Public Domain Photo
This house was originally built in 1905 at 327 Acacia Street by employees of Henry Flager with wood left over from the building of one of his hotels. People would call it “the Painted Lady” because of it’s bright colors but it’s official name was the “Gatekeeper’s Cottage”.
It’s original purpose was to serve as the residence for the keeper of Woodlawn Cemetery which was located across the street. The house also served as a funeral home at this time.
In 1914 the city purchased the house and named it “City House”.
In 1920 the home’s namesake moved in. Karl Riddle was the first city manager of West Palm Beach. In 1923 he lost his position by a mere 5 votes and moved out of the house. The house became a temporary residence for new employees of the city.
In 1972 Mary Ann Hayes purchased the house for $21,000 at auction and converted it into the Flagler Arts Center.
In the early 80’s the house was bought by Palm Beach Atlantic College who used the building as a student dorm. When college expanded it was slated for demolition but instead it was donated to the Yesteryear Village.
Rather than have it moved intact and at a high cost the house was dismantled and moved piece by piece and rebuilt in August of 1995 by volunteers.
With a government grant the house was restored back to it’s grandeur in the 1920’s
The first reported ghost is that of Buck who worked in the cemetery. Apparently, Buck got involved in a – drunken? – disagreement in town that ended in his death. Buck’s ghost is said to haunt both Woodlawn Cemetery and the Riddle House.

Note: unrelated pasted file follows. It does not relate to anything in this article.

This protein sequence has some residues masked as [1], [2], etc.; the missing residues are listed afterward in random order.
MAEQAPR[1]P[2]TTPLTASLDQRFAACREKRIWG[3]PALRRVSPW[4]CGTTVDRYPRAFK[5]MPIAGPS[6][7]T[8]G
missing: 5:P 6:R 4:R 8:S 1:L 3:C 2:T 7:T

The most famous ghost of Riddle House is, of course, Joseph a former groundskeeper for the cemetery who was having severe money issues. Apparently, he decided to go into the house of his boss – Karl Riddle – climb up into the attic and hang himself to death.
Unlike Buck, Joseph is said be a rather unsavoury and ill tempered character – killing yourself in your boss’s house doesn’t exactly say endearing. Whenever something unpleasant or subtlety threatening happens in the house Karl takes the blame.
The house is also said to be haunted by some of the souls that passed through it’s doors during it’s time as a funeral home.
While the attic is, by far, the most paranormally active – where Joseph is said to be quite unpleasant to anyone he sees as invading his turf – the rest of the house also has it’s stories of paranormal activity. Dating back to it’s time as a residence for city employees there are stories of dark shadows in corners and sliding across the walls, the sounds of chains being dragged through the house, apparitions watching people from the corners and disembodied voices and whispers echoing in the hallways.
There are also a number of stories of someone mumbling and murmuring in the attic.
There are many who also sense a dark presence in the house; which may, or may not, be Joseph.
While the house was being rebuilt after being moved construction workers reported many encounters with the paranormal. Their tools would move from place to place unexplainably and were even thrown from the attic, their ladders would shake when they were on them or be moved and seemed to just fall over on their own and windows were inexplicably broken.